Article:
Table of Contents
What is Diabetes?
Diabetes is a disease that occurs when your blood glucose, also called blood sugar, is too high. Blood glucose is your primary energy source and comes from your food. Insulin, a hormone made by the pancreas, helps glucose from food get into your cells to be used for energy. Sometimes your body doesn’t make enough or any insulin or doesn’t use insulin well. Glucose then stays in your blood and doesn’t reach your cells. Over time, having too much glucose in your blood can cause health problems. Although it has no cure, you can take steps to manage your diabetes and stay healthy. Sometimes people call diabetes “a touch of sugar” or “borderline diabetes.” These terms suggest that someone doesn’t have diabetes or has a less severe case, but every case is serious.
What are the different types of diabetes?
The most common types of are type 1, 2, and gestational
Type 1 – If you have type 1 diabetes, your body does not make insulin. Your immune system attacks and destroys the cells in your pancreas that make insulin. Type 1 diabetes is usually diagnosed in children and young adults, although it can appear at any age. People with type 1 must take insulin daily to stay alive.
Type 2 – Type 2 is the most common type of diabetes. If you have type 2, your body does not make or use insulin well. You can develop type 2 at any age, even during childhood. However, this occurs most often in middle-aged and older people.
Gestational diabetes – It develops in some women when they are pregnant. Most of the time, this type of sudden disease goes away after the baby is born. However, if you’ve had a gestational type, you have a greater chance of developing type 2 later in life. Sometimes it can be diagnosed during pregnancy.
Other Types Of Diabetes
Less common types include
- monogenic diabetes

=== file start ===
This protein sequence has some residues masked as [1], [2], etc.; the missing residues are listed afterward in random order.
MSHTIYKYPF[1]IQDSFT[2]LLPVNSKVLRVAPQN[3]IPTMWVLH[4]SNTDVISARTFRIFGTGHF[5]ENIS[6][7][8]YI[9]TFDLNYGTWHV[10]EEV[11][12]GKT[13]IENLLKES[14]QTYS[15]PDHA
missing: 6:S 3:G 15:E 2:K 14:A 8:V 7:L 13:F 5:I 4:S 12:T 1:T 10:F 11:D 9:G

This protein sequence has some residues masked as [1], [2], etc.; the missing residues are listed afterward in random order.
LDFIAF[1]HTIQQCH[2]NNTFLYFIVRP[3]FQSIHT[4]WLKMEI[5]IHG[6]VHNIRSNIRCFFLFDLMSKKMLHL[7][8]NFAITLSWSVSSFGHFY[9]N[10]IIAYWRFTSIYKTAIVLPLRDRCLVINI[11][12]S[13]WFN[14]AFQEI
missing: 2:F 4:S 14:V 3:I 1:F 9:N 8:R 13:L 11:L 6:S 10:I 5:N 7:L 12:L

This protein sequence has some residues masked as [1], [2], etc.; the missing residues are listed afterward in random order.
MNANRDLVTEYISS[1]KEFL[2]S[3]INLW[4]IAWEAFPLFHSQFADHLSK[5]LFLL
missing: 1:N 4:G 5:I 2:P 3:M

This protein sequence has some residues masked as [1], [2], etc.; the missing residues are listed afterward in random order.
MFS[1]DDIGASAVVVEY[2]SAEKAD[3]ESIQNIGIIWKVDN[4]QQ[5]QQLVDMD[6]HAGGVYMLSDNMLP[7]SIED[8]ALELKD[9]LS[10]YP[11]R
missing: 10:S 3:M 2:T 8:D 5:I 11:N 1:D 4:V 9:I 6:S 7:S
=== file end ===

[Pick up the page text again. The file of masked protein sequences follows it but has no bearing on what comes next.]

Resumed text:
- inherited diabetes
- cystic fibrosis-related diabetes.
Reasons For Drugs Failure
It has been reported that diabetes may affect the pharmacokinetics of various drugs by affecting
(i) absorption due to changes in subcutaneous adipose blood flow, muscle blood flow, and gastric emptying.
(ii) distribution due to non-enzymatic glycation of albumin.
(iii) biotransformation due to regulation of enzymes.
Some Major Health Problems
Over time, high blood glucose leads to problems such as
What Causes Diabetes?
The leading cause regardless of the type is having too much glucose circulating in your bloodstream. However, the reason why your blood glucose levels are high differs depending on the type
- Causes of Type 1: This is an immune system disease. Your body attacks and destroys insulin-producing cells in your pancreas. Without insulin to allow glucose to enter your cells, glucose builds up in your bloodstream. Genes may also play a role in some patients. Also, a virus may trigger an immune system attack.
- Cause of Type 2 and prediabetes: Your body’s cells don’t allow insulin to work as it should to let glucose into its cells. Glucose levels rise in your bloodstream. Your body’s cells have become resistant to insulin. Your pancreas can’t keep up and make enough insulin to overcome this resistance.
- Gestational: Hormones produced by the placenta during pregnancy make your body’s cells more resistant to insulin. Your pancreas can’t make enough insulin to overcome this resistance. Too much glucose remains in your bloodstream.
There’s much you can do to prevent the development of diabetes (except Type 1). However, if you or your child or adolescent develop symptoms of it, see your healthcare provider. The earlier diagnosis, the sooner steps can be taken to treat and control it. The better you manage your blood sugar level, the more likely you will live a long, healthy life.